FL is down about -14% from its yearly peak. Is it a good value?

One of the simplest concepts a lot of successful investors have used to find useful investments is to start by looking around their house.

Regular household items, including what you wear, can offer an interesting outlet to find practical investments, often at useful, discounted prices. One of the trends that I’ve followed with interest for the past three years is the general shift towards personal health and wellness that saw a boost beginning in 2020 from the pandemic. That includes fitness and exercise. For most of us, exercise usually means going to the gym where we can find all of the equipment needed to pick and choose what to do in any given day. Based on my own personal observation in my own little corner of the world, even as many people headed back to the gym, others are also working out at home, and going outside to run, walk or ride.

From 2020 through much of last year, a lot of the companies that focus on health and wellness, including footwear and apparel companies like Foot Locker (FL) saw that shift provide significant tailwinds that propelled their businesses through the worst of the pandemic and that many were able to leverage to set up a solid footing for the future. That doesn’t mean that these businesses are out of the woods; foot traffic at most brick-and-mortar stores and malls, which have been challenged by an increasing emphasis on e-commerce and direct-to consumer initiatives, generally remains significantly below pre-pandemic levels, putting continued emphasis on these companies’ ability to rely on omnichannel marketing and distribution systems. 

E-commerce has been one of a few different headwinds FL has been dealing with for a few years and has been lagging its competitors and even its suppliers. That includes big names like Nike Inc. (NKE) who are publicly focusing on direct-to-consumer relationships over traditional retail partners. FL’s specific reliance on NKE to stock its inventory has been signaled as a risk element, and for some has overshadowed FL’s intense capital investments in omnichannel marketing, sales and delivery that finally began to show positive growth in e-commerce in 2021, while management also put a lot of effort (and investment) into leveraging inventory management systems and supply chain management to increase productivity and efficiency.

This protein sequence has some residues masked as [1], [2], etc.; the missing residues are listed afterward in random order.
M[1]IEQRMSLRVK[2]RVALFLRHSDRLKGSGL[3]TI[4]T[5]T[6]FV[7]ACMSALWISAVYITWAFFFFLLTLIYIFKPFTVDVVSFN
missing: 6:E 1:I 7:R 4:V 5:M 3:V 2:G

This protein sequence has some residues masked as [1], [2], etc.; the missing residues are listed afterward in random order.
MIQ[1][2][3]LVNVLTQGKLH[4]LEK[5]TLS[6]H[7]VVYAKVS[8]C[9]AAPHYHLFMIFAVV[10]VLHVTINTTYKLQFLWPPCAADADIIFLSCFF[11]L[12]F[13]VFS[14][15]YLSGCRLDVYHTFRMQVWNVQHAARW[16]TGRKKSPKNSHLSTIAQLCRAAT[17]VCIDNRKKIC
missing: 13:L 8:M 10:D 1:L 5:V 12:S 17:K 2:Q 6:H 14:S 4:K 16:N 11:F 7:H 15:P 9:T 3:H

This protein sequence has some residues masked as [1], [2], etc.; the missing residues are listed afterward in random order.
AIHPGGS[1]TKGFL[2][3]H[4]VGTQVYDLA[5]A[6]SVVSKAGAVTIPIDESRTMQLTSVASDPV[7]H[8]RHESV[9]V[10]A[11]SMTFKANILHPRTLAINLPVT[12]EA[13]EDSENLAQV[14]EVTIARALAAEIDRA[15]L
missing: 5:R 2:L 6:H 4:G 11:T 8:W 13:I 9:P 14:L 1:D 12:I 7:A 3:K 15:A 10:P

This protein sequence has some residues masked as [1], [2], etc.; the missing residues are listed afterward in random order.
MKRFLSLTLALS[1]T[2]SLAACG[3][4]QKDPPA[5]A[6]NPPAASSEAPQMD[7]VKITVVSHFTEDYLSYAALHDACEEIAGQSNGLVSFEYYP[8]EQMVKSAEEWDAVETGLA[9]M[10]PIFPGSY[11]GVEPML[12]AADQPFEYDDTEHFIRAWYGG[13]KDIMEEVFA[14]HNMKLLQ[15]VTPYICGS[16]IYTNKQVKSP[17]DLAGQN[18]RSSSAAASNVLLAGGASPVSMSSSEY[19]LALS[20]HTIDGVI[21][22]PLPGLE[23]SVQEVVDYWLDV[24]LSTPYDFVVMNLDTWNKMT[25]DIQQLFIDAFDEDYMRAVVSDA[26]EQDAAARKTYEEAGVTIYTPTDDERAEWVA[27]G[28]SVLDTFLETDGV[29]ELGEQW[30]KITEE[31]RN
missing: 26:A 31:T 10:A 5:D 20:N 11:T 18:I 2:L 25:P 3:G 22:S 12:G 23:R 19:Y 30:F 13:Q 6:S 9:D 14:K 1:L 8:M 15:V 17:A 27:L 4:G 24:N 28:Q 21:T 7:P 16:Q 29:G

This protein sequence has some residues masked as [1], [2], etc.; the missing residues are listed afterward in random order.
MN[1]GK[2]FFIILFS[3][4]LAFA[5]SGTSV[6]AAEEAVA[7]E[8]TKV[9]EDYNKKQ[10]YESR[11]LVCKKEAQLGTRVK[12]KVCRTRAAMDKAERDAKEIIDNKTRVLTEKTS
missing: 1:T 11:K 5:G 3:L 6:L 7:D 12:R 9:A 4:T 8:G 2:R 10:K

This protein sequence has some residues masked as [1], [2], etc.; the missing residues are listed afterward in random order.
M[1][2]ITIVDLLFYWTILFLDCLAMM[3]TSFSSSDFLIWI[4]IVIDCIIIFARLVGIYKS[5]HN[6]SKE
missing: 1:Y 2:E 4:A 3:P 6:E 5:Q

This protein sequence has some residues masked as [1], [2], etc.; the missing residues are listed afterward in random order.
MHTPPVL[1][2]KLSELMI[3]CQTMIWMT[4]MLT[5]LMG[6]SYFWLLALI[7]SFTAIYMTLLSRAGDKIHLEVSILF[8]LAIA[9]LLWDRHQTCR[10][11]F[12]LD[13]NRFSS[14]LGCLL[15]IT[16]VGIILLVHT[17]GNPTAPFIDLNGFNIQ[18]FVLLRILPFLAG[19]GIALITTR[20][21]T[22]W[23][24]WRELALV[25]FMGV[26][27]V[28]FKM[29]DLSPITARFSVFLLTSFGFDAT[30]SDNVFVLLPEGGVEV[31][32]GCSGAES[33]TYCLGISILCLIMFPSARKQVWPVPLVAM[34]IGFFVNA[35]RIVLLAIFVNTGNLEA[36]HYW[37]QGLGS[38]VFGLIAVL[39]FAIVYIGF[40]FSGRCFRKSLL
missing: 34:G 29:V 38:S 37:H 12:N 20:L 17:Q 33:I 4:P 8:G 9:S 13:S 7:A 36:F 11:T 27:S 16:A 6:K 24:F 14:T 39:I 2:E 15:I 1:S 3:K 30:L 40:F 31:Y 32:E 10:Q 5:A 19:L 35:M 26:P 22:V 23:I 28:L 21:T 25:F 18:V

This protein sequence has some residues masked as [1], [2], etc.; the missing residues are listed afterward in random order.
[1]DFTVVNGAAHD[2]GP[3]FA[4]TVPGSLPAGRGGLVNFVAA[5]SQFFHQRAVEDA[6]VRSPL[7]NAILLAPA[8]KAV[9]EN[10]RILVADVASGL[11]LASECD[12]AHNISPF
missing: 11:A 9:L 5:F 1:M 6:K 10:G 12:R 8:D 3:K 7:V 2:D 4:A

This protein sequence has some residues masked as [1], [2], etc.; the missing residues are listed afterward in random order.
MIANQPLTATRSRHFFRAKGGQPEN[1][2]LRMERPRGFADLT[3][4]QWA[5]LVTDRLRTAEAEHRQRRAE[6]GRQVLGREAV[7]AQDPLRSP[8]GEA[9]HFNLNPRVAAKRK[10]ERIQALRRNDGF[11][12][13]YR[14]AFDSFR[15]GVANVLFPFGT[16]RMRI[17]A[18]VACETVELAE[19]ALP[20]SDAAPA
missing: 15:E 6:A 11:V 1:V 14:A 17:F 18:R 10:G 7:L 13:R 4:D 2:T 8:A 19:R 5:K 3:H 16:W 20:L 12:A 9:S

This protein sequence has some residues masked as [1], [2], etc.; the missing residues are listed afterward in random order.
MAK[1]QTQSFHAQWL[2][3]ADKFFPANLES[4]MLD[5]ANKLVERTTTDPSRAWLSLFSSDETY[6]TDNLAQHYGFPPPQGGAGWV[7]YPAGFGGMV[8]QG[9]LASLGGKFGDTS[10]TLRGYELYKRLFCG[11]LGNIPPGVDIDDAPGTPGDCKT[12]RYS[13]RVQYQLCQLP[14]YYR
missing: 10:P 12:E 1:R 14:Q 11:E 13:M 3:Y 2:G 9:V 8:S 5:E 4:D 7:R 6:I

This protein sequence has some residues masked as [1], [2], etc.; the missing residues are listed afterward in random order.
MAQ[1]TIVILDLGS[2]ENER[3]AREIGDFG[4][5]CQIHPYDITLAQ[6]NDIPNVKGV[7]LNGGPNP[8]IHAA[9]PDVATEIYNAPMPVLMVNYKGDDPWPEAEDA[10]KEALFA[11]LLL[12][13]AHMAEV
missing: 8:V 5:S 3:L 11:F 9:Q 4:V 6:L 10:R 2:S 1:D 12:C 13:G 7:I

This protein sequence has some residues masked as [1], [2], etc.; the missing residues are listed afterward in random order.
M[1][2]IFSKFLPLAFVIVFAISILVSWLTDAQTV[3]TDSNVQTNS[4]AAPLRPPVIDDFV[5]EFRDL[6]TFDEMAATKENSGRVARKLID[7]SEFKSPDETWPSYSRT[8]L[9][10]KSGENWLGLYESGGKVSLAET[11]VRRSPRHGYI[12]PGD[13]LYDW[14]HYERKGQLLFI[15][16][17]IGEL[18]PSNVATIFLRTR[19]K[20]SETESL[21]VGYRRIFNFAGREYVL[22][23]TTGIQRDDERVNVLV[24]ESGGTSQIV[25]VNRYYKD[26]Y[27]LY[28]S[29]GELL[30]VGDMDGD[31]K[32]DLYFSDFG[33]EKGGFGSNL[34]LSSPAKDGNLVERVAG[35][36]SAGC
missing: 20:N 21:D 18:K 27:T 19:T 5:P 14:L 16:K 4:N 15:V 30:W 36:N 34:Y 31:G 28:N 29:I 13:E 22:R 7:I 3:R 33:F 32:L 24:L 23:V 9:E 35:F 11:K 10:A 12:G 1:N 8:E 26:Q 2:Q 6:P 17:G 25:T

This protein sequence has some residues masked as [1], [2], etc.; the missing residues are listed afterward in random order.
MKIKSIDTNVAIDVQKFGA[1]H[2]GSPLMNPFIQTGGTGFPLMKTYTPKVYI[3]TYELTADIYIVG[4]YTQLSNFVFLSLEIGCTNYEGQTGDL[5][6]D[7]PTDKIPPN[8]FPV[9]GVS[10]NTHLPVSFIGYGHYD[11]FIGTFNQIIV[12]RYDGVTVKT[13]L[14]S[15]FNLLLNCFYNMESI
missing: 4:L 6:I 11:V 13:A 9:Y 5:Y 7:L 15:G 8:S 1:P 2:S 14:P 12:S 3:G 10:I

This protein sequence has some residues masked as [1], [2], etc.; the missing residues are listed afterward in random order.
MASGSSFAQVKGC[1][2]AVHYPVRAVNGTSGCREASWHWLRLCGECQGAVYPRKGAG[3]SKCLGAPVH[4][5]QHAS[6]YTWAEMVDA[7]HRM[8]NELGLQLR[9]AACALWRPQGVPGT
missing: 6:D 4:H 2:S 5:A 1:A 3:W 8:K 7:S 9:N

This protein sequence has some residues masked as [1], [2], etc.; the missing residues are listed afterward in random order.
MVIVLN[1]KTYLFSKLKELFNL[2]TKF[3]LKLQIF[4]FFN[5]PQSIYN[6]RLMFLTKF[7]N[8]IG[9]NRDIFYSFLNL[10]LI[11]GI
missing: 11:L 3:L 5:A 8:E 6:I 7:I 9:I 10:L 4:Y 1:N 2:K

While many of FL’s difficulties that pre-date the pandemic continue to present challenges, management’s efforts to develop their own omnichannel marketing programme and improve inventory and supply chain systems helped FL improve a very solid fundamental profile consistently through 2020 and 2021 and build a fortress-level balance sheet that remains solid now, even as inflationary concerns have increasingly added complexity to the company’s transformation efforts. The stock itself more than doubled in value during that time, driving from around $31 in October 2020 to a peak in May 2021 at nearly $67. After that, the stock dropped into a downward trend that bottomed in July of 2022 at around $24 per share. Since then, the stock moved into a new upward trend, pushing to about $47.50 at the start of February. The stock has dropped back from that point over the past two and a half months, but has spent the last few weeks stabilizing at around $40 per share. The question at this stage, of course is whether the company’s fundamentals support the stock’s rise over the past nine months, and if so, what does that mean for its value proposition? Let’s find out.

Fundamental and Value Profile

Foot Locker, Inc. is a retailer of shoes and apparel. The Company operates through two segments: Athletic Stores and Direct-to-Customers. The Company is an athletic footwear and apparel retailer, which include businesses, such as include Foot Locker, Kids Foot Locker, Lady Foot Locker, Champs Sports, Footaction, Runners Point, Sidestep and SIX:02. The Direct-to-Customers segment is multi-branded and sells directly to customers through Internet and mobile sites and catalogs. The Direct-to-Customers segment operates the Websites for eastbay.com, final-score.com, eastbayteamsales.com and sp24.com. Additionally, this segment includes the Websites, both desktop and mobile, aligned with the brand names of its store banners (footlocker.com, ladyfootlocker.com, six02.com kidsfootlocker.com, champssports.com, footaction.com, footlocker.ca, footlocker.eu, runnerspoint.com and sidestep-shoes.com). FL has a current market cap of about $3.8 billion.